The winegrape oversupply in 2020 had a detrimental effect on a variety of aspects of the industry, most notably prices. However, the abundant supply of winegrapes also played a role in issues of smoke exposure. Wildfire smoke has made it difficult for many producers to find buyers for their winegrapes. The winegrape oversupply further complicated the issue, as buyers were more particular when it comes to smoke exposure thresholds.
“When a buyer is faced with a decision on evaluating quality that may be compromised in a winegrape purchase, what’s going to play into that decision-making process is how bad they actually need the product in the first place,” said Allied Grape Growers (AGG) President Jeff Bitter. “Going into last year, there was a pretty acute oversupply of winegrapes and there were some market influences that certainly drove certain buyers to behave in a more extreme manner with regard to their approach to smoke exposure.”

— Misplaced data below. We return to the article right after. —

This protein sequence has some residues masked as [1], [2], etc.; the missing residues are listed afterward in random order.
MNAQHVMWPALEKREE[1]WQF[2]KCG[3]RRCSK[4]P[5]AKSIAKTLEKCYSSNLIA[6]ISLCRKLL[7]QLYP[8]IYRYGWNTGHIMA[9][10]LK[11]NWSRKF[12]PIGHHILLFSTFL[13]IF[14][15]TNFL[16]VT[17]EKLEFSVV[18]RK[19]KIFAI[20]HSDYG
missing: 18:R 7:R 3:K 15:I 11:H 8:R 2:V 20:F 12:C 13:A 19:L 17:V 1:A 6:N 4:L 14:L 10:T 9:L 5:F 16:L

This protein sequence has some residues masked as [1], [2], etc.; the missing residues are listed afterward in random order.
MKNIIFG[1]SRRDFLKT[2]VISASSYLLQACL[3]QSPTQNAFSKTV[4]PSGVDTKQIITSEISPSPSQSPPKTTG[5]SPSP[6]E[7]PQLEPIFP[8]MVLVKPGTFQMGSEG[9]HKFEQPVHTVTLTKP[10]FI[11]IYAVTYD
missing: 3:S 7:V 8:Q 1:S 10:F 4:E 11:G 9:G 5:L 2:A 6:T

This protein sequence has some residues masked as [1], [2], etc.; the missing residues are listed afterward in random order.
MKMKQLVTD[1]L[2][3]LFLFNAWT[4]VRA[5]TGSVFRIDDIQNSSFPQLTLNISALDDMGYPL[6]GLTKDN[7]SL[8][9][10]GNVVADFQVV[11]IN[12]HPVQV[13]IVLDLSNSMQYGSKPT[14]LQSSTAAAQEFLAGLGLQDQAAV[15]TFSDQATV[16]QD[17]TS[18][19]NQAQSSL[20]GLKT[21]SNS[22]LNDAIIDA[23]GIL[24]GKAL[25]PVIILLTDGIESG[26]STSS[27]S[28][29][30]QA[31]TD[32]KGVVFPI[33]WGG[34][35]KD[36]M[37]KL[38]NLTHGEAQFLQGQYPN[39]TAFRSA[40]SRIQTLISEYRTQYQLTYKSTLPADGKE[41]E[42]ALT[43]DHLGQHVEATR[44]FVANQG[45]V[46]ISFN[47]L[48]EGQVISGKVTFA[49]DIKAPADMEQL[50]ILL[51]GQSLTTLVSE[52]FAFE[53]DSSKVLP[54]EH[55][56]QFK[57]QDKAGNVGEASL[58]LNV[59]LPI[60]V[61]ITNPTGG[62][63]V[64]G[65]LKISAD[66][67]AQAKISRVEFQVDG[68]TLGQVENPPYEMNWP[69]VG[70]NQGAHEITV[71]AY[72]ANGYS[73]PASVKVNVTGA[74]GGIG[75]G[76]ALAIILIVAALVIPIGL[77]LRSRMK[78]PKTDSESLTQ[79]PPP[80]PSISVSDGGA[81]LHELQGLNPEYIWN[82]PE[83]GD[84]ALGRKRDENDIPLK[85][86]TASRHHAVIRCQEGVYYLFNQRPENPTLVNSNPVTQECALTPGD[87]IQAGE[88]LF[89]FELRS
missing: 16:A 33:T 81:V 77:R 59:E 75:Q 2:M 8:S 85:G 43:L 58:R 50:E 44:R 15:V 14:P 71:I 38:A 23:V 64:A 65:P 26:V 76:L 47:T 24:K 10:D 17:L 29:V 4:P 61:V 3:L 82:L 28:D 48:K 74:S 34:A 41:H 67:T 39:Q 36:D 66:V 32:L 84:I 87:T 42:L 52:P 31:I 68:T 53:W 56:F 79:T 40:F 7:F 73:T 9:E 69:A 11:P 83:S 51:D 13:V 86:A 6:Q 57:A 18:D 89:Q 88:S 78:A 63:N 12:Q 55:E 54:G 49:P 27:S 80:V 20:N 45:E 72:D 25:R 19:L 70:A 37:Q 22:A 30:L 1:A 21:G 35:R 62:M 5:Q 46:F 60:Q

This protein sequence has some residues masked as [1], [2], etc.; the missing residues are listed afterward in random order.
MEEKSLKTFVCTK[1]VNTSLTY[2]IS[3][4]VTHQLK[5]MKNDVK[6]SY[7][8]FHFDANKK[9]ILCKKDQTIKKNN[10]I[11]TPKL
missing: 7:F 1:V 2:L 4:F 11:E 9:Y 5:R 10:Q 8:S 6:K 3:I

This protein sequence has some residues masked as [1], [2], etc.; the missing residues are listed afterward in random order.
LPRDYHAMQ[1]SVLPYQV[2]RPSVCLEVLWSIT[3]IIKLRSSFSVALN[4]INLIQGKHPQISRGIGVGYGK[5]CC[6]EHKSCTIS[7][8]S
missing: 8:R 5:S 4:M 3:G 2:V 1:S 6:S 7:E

A winegrape oversupply has been a concern for industry members for quite some time. Last year Bitter indicated that the industry would need to reduce acreage by 30,000 acres to better reflect demand. With wildfires continuing to be a significant concern for California producers, it could create further issues related to contracts and winegrape purchases in the future.
“That’s true of any qualitative measure in times where the market is either short or long. When the market is short, buyers tend to look past some quality issues or defects that in other times may catch their attention a little bit more,” Bitter explained. “So, it is always a function of where the market is at and what the environment is like.”
Buyers have been responding to issues of smoke exposure with more stringent language in winegrape contracts. Bitter said some buyers have taken a hardline position, rejecting grapes outright when smoke is present regardless of any test results. AGG and the California Association of Winegrape Growers have put together a report to help ease contract pressures in relation to smoke exposure. “We want to bring the industry together and create that opportunity to converse around how do we do a better job of communicating ahead of time so that we don’t have a situation where there are some unilateral positions being taken on the issue,” Bitter noted.